I see your point, nothing is 100% effective. Especially anywhere more than 4 or 5 people gather. I would think the first year of implementation would be more of a 'let everyone know' type deal. And the MC can also point out any changes in policy (not just this one) during breaks.
However, with the lanyards/whatnot, the instances of unwanted photographs should go down. If you don't wear a badge/lanyard/etc you won't really have to worry about it. I'd suggest we have an addition to the policy that basically reads "We understand that many people will not know about this policy, and on a first incident someone taking an unwanted photograph is told about the policy. Afterwards, the case(s) will be handled as determined by x." There should also be a part that says "If the lanyard/badge/whatnot is not clearly visible, the picture taker should be informed of the issue and remove the image from the phone/camera." No one can control what happens to participants outside of the venue, unfortunately, but hopefully other Code4Libbers would still abide by the policy.
This isn't meant to restrict your freedom or get people in trouble. It's to protect those who feel they need protection. I wouldn't use a lanyard/badge/whatnot personally (if voluntary - if you have to choose a color on registration, obviously I would), but I'm not going to make others feel as though they're in the wrong for choosing to do it.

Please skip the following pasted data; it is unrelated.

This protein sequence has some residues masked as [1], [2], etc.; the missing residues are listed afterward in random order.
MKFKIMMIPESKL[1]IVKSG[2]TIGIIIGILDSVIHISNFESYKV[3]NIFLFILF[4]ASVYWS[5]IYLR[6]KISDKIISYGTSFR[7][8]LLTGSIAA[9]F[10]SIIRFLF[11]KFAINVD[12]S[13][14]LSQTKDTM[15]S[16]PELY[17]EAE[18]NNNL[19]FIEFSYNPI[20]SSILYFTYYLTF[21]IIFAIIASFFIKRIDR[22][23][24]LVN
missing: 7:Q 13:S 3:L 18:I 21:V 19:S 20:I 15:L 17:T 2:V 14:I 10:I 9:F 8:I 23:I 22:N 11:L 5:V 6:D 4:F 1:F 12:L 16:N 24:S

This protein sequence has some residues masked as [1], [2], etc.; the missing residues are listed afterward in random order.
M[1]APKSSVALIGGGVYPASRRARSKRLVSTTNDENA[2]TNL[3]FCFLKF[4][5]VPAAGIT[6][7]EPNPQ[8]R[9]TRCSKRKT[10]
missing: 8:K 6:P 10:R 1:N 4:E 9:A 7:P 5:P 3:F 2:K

Did all of that make sense?
> Date: Mon, 26 Jan 2015 08:52:18 -0800
> From: [log in to unmask]
> Subject: Re: [CODE4LIB] Conference photography policy
> To: [log in to unmask]
> On Mon, Jan 26, 2015 at 6:58 AM, Galen Charlton <[log in to unmask]> wrote:
> > I would like to propose that C4L adopt a policy requiring that consent
> > be explicitly given to be photographed or recorded, along the lines of
> > a policy adopted by the Evergreen Project. 
> As a practical matter, this is functionally equivalent to prohibiting
> photography except for arranged photos which will need something simple
> (like pictures of cameras and mikes with slashes through them posted
> throughout the venue) to communicate the policy. Differential badges,
> lanyards, etc will not always be visible, and not all people will notice
> them, be aware of what they mean, or can be assumed to be familiar with a
> written policy. On an aside note, a lot of activity occurs outside the
> official venues and it is in these areas where people might be most
> vulnerable to unwanted photos.